Catalogue description Chelsea Waterworks Company: Corporate Records

This record is held by London Metropolitan Archives: City of London

Details of ACC 2558/CH
Reference: ACC 2558/CH
Title: Chelsea Waterworks Company: Corporate Records
Held by: London Metropolitan Archives: City of London, not available at The National Archives
Language: English

Chelsea Waterworks Company, 1723 - 1904

Administrative / biographical background:

The Company was established by letters patent in 1723 "For the better supplying the City and Liberties of Westminster and parts adjacent". Its supply was taken from the Thames into low canals (around the present site of Victoria Station) and was retained at low tide by sluices. Reservoirs were set up in Green Park and in Walnut Tree Walk in Hyde Park.


Its expansion was initially assisted by its ability to supply the royal palaces, a responsibility which also forced it in 1742 to introduce an atmospheric pumping engine after severe shortages during the winter of 1739-40.


In 1809 it obtained powers to take water direct from the Thames (as the other companies already did) but the source was particularly polluted and liable to turbulence. This led the Company's chief engineer, James Simpson, to introduce the slow sand filtration system in 1829, a system still in use in 1974. In 1856, following the enforcement of the 1852 Metropolis Water Act, the intake was removed to Surbiton where new filter beds and a pumping station were built.


The Chelsea Water Works Company was incorporated by letters patent in 1723 to supply water to the City of Westminster and adjacent places.


Under Royal Warrants of 1725 two ponds in Green Park were converted into reservoirs and a third reservoir was constructed in the Walnut Tree Walk, Hyde Park. The supply to these reservoirs was obtained from a system of small canals extending from the north of Victoria Station to the Thames at Chelsea. In 1742 the company introduced the first economically successful steam pumping engine in London.


In 1809 the company obtained an Act of Parliament empowering them to construct new works on land adjacent to their original works by the Thames, and to lay a suction pipe in the bed of the river. In the 1820s James Simpson, the company's engineer, began experimenting in filtration of the water. The first slow sand filter bed was brought into use at the company's works in January 1829.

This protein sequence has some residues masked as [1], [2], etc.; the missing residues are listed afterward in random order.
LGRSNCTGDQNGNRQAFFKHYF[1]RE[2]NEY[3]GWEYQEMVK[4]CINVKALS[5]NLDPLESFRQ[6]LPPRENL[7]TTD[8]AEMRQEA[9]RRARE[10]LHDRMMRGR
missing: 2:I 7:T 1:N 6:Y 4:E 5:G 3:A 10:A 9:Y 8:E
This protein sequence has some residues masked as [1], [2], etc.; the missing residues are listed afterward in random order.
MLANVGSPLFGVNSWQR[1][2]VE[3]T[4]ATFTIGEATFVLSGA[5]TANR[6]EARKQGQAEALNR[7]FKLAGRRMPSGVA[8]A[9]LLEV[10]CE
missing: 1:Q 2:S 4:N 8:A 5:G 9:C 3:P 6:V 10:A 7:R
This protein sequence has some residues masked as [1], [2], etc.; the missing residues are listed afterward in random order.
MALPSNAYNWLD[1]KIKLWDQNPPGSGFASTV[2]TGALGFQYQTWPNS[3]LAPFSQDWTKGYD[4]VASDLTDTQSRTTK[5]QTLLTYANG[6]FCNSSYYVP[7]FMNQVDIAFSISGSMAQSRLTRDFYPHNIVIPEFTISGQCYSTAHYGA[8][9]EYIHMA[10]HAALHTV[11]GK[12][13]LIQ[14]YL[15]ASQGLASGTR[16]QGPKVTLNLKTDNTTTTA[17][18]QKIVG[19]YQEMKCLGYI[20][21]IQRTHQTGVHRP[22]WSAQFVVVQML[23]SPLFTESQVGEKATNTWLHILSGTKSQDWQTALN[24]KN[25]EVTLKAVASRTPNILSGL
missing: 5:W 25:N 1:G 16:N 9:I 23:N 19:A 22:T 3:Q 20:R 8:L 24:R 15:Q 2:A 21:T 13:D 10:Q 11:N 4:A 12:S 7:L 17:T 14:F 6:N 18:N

The deterioration in the quality of the water supply resulted in the company closing its works and moving from the tideway. In 1856 a new intake, filter beds and a pumping station were opened at Seething Wells, Surbiton. The filtered water was pumped to service reservoirs on Putney Heath. Water continued to be drawn at Surbiton until 1877 when an intake and four reservoirs were opened at Molesey, the water being pumped from here to Surbiton for filtration.


The Cheslea Water Works Company was the smallest of the Metropolitan water undertakings acquired by the Metropolitan Water Board in 1904, following the Metropolis Water Act of 1902.


Prior to their transfer to the Greater London Record Office, the records of the Chelsea Water Works Company were housed in muniment rooms at Thames Water premises, Seething Wells, Surbiton and at New River Head, Rosebery Avenue, EC1.


The records of the metropolitan water companies fall into the following series;


Corporate records; Accounting records; Staff records; Records relating to water supply and distribution; Purchase records; Property records and Miscellaneous items.


Before consulting any legal papers readers should read page 27.

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